Carbon Neutrality and the Carbon Economy
“Harsh winter weather conditions remind us of the need for an all-of-the-above energy approach. Our families depend on it.”
– Greg Gianforte, Governor of Montana
Carbon neutrality is a state of net-zero emissions achieved by having an equal balance between greenhouse gas emissions and emissions removed from the atmosphere, either by the planet’s natural absorption or by capture technologies that allow carbon to be stored or reused. Achieving and maintaining carbon neutrality is essential to securing a clean energy future.
The I-WEST initiative is focused on a circular carbon economy—a framework for managing and reducing emissions that employs all carbon mitigation options in order to achieve net-zero emissions. With this whole-system approach, the I-WEST technology roadmap will build on existing and emerging sectors of the Intermountain West energy system to manage carbon emissions effectively.
Carbon Neutrality in the Intermountain West
In a region defined by fossil-based fuel economies, going carbon neutral is imperative, but how do we get there and what will it mean for regional communities? Carbon neutrality in the Intermountain West means CO2 emissions produced in the region must either be captured locally or offset by similar levels of CO2 being absorbed into the oceans, forests, and underground reservoirs. On a practical level, achieving net-zero emissions and creating jobs go hand-in-hand. Building new infrastructure, improving public health, and advancing environmental justice are just some of the ways tackling climate change will strengthen working communities throughout the region. I-WEST is focused on identifying near-, mid-, and long-term options for carbon capture, storage, and use; clean hydrogen; and bioenergy and bioproducts as drivers of a robust carbon economy.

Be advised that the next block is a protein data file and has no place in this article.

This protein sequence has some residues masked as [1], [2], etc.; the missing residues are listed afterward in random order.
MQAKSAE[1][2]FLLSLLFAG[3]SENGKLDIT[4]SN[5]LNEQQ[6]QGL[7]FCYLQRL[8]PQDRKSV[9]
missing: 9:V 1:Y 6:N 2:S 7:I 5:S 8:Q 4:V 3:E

Regional Carbon Economy
A primary focus for I-WEST is to understand the potential role of a CO2 economy in the region. The team is assessing what options are available to commodify regional captured CO2 and drive market supply and demand, as well as what additional factors are needed to build an economy that is robust and stable while achieving CO2 neutrality in the region.
Initial regional assessments indicate that on a carbon-neutrality scale, a CO2 economy would be comparable to the existing fossil fuel economy—both in size (~$30–50 B/yr) and with many similar needs for labor skills and infrastructure. A close assessment by the I-WEST team will look at how various options might evolve over 5, 10, 15 years in terms of revenue generation and workforce development.
Just the Beginning
A CO2 economy intersects with economies of other future energy systems, including the hydrogen economy and the bioenergy economy. Building a carbon economy in the region is a key first step to realizing a full-spectrum clean energy future on a timeline that’s compatible with climate goals. Our Phase I assessment will explore the symbiotic potential between a CO2 economy and various other interrelated and interdependent energy economies.